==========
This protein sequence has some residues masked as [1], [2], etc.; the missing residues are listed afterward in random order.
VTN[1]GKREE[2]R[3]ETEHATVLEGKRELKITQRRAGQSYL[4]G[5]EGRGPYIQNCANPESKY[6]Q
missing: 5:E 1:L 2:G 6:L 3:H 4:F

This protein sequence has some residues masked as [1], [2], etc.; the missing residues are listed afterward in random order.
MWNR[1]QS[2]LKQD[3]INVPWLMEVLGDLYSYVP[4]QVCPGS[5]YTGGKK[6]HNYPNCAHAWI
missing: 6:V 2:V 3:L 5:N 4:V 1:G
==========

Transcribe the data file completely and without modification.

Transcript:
This protein sequence has some residues masked as [1], [2], etc.; the missing residues are listed afterward in random order.
VTN[1]GKREE[2]R[3]ETEHATVLEGKRELKITQRRAGQSYL[4]G[5]EGRGPYIQNCANPESKY[6]Q
missing: 5:E 1:L 2:G 6:L 3:H 4:F

This protein sequence has some residues masked as [1], [2], etc.; the missing residues are listed afterward in random order.
MWNR[1]QS[2]LKQD[3]INVPWLMEVLGDLYSYVP[4]QVCPGS[5]YTGGKK[6]HNYPNCAHAWI
missing: 6:V 2:V 3:L 5:N 4:V 1:G